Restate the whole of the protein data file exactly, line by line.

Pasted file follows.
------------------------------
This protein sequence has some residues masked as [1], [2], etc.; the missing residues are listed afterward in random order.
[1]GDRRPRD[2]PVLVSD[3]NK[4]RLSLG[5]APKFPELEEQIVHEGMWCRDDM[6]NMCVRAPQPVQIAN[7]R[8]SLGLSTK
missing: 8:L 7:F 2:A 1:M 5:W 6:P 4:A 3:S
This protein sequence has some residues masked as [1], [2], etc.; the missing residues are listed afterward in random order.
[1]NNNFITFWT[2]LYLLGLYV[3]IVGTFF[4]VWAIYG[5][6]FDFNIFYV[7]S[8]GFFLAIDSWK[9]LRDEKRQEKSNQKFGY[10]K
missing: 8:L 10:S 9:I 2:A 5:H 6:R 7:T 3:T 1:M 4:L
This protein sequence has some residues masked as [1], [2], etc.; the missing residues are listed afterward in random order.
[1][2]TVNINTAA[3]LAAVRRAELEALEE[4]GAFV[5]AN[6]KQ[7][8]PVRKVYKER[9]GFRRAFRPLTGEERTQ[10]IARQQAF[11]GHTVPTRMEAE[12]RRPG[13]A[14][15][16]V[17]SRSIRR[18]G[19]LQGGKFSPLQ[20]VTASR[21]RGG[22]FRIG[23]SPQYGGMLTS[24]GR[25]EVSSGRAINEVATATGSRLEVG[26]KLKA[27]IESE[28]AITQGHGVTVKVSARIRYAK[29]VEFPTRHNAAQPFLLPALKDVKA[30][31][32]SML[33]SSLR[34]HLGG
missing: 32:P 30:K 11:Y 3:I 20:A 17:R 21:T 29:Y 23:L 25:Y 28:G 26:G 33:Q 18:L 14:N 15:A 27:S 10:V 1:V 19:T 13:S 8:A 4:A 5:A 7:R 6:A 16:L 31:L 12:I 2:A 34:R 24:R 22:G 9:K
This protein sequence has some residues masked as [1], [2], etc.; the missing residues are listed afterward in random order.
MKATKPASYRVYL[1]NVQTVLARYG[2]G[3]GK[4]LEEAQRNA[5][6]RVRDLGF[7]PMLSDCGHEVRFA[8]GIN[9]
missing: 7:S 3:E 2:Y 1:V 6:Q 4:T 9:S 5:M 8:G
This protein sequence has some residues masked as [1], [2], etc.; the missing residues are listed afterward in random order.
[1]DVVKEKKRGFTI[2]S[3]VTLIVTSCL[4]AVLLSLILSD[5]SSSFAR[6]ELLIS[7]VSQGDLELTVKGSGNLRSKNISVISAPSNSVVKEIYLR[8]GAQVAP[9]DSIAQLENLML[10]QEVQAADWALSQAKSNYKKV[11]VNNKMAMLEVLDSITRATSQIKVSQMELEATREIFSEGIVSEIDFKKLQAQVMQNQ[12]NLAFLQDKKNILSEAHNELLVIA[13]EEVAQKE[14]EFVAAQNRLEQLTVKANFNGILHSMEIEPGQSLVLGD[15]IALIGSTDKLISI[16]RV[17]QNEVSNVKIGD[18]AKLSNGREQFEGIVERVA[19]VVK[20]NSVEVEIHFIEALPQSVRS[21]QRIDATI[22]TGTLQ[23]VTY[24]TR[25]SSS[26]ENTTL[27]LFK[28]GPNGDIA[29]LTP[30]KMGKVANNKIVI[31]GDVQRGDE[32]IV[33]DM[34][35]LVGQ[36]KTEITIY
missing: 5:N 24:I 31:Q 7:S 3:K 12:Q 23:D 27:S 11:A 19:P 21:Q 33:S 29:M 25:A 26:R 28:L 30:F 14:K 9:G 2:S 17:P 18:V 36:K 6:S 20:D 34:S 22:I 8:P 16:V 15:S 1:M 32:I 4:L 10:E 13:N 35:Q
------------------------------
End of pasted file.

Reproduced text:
This protein sequence has some residues masked as [1], [2], etc.; the missing residues are listed afterward in random order.
[1]GDRRPRD[2]PVLVSD[3]NK[4]RLSLG[5]APKFPELEEQIVHEGMWCRDDM[6]NMCVRAPQPVQIAN[7]R[8]SLGLSTK
missing: 8:L 7:F 2:A 1:M 5:W 6:P 4:A 3:S
This protein sequence has some residues masked as [1], [2], etc.; the missing residues are listed afterward in random order.
[1]NNNFITFWT[2]LYLLGLYV[3]IVGTFF[4]VWAIYG[5][6]FDFNIFYV[7]S[8]GFFLAIDSWK[9]LRDEKRQEKSNQKFGY[10]K
missing: 8:L 10:S 9:I 2:A 5:H 6:R 7:T 3:T 1:M 4:L
This protein sequence has some residues masked as [1], [2], etc.; the missing residues are listed afterward in random order.
[1][2]TVNINTAA[3]LAAVRRAELEALEE[4]GAFV[5]AN[6]KQ[7][8]PVRKVYKER[9]GFRRAFRPLTGEERTQ[10]IARQQAF[11]GHTVPTRMEAE[12]RRPG[13]A[14][15][16]V[17]SRSIRR[18]G[19]LQGGKFSPLQ[20]VTASR[21]RGG[22]FRIG[23]SPQYGGMLTS[24]GR[25]EVSSGRAINEVATATGSRLEVG[26]KLKA[27]IESE[28]AITQGHGVTVKVSARIRYAK[29]VEFPTRHNAAQPFLLPALKDVKA[30][31][32]SML[33]SSLR[34]HLGG
missing: 32:P 30:K 11:Y 3:I 20:A 17:R 21:T 29:Y 23:L 25:Y 28:G 26:G 33:Q 18:L 14:N 15:A 27:S 10:V 1:V 19:T 13:S 8:A 4:A 5:A 7:R 6:A 16:L 31:L 12:I 2:A 34:R 24:R 22:G 9:K
This protein sequence has some residues masked as [1], [2], etc.; the missing residues are listed afterward in random order.
MKATKPASYRVYL[1]NVQTVLARYG[2]G[3]GK[4]LEEAQRNA[5][6]RVRDLGF[7]PMLSDCGHEVRFA[8]GIN[9]
missing: 7:S 3:E 2:Y 1:V 6:Q 4:T 9:S 5:M 8:G
This protein sequence has some residues masked as [1], [2], etc.; the missing residues are listed afterward in random order.
[1]DVVKEKKRGFTI[2]S[3]VTLIVTSCL[4]AVLLSLILSD[5]SSSFAR[6]ELLIS[7]VSQGDLELTVKGSGNLRSKNISVISAPSNSVVKEIYLR[8]GAQVAP[9]DSIAQLENLML[10]QEVQAADWALSQAKSNYKKV[11]VNNKMAMLEVLDSITRATSQIKVSQMELEATREIFSEGIVSEIDFKKLQAQVMQNQ[12]NLAFLQDKKNILSEAHNELLVIA[13]EEVAQKE[14]EFVAAQNRLEQLTVKANFNGILHSMEIEPGQSLVLGD[15]IALIGSTDKLISI[16]RV[17]QNEVSNVKIGD[18]AKLSNGREQFEGIVERVA[19]VVK[20]NSVEVEIHFIEALPQSVRS[21]QRIDATI[22]TGTLQ[23]VTY[24]TR[25]SSS[26]ENTTL[27]LFK[28]GPNGDIA[29]LTP[30]KMGKVANNKIVI[31]GDVQRGDE[32]IV[33]DM[34][35]LVGQ[36]KTEITIY
missing: 5:N 24:I 31:Q 7:S 3:K 12:Q 23:D 27:S 11:A 19:P 21:Q 33:S 29:M 25:A 26:R 28:L 30:F 14:K 9:G 2:S 17:P 18:V 36:K 6:S 20:D 34:S 22:I 8:P 16:V 15:S 1:M 32:I 4:L 10:E 13:N 35:Q